The Bombay Supreme Court on Wednesday questioned a “social worker” who had questioned a film about the life of the late actor Sushant Singh Rajput whether he knew its contents.
“How do you know what they’re going to do?” Asked Judge Prithviraj Chavan, who was told the film defamed Rajput’s reputation and was based on distorted facts. The court heard an appeal from Manish Mishra against the dismissal of his restraining order in a lawsuit he filed in the Dindoshi Civil Court relating to Sarla Saraogi’s film “Nyaay: The Justice”. “The investigation into this matter has yet to be decided on the veracity of suicide or murder,” he added. When Mishra’s petition announced the start of production, he asked HC to prevent Saraogi from releasing, exhibiting, showing and promoting the film.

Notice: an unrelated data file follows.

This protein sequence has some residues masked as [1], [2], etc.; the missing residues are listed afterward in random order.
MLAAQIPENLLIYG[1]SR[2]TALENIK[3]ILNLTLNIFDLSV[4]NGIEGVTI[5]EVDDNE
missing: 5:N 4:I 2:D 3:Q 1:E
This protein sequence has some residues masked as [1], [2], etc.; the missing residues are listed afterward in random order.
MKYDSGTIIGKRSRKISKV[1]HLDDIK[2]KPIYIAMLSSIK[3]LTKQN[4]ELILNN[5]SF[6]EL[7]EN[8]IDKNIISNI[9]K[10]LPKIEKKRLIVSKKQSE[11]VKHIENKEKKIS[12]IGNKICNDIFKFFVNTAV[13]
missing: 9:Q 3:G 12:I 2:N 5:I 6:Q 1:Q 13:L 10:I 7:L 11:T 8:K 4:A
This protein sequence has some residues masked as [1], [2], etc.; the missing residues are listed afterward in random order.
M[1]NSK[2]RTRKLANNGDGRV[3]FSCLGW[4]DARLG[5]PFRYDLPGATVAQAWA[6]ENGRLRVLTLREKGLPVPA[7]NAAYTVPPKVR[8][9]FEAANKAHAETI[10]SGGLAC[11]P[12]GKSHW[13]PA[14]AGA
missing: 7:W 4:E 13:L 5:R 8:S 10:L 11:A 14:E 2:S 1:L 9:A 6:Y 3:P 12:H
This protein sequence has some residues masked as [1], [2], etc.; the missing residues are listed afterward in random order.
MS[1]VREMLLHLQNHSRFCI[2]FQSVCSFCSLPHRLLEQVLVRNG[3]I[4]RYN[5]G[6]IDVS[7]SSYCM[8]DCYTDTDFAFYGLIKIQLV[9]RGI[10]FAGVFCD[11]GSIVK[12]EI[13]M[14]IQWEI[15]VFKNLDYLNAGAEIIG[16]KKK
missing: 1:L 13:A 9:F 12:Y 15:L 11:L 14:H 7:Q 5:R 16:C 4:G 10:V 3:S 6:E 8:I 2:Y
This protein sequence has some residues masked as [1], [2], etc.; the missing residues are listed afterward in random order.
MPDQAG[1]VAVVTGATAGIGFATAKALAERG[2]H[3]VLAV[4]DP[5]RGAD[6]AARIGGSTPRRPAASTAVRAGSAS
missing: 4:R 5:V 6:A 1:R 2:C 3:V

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Justice Chavan consulted Mishra’s location-based statement to file a lawsuit and his personal interest. Mishra’s attorney Chetan C Agarwal said his client was a “businessman, social worker, and fan and follower” of Rajput. Agarwal said the title of the film itself reveals the contents of the film: “How can you say it doesn’t touch the investigation or skew facts? The title itself shows, “he added. But the producer’s attorney, Ashok Saraogi, said,” It (title) can be for anything. The producer hasn’t brought the police investigation into the actor’s death. “
He also noted that the Dindoshi judge had asked, “If the film isn’t going to be released, how can you say it shows distorted facts?”
Judge Chavan published the hearing in the first week of March and said there was no urgency. Saraogi feared that the post-production studio would not be able to complete its work if Mishra notifies it of his calling. “If someone is doing something right, there is no need to be afraid,” noted Justice Chavan.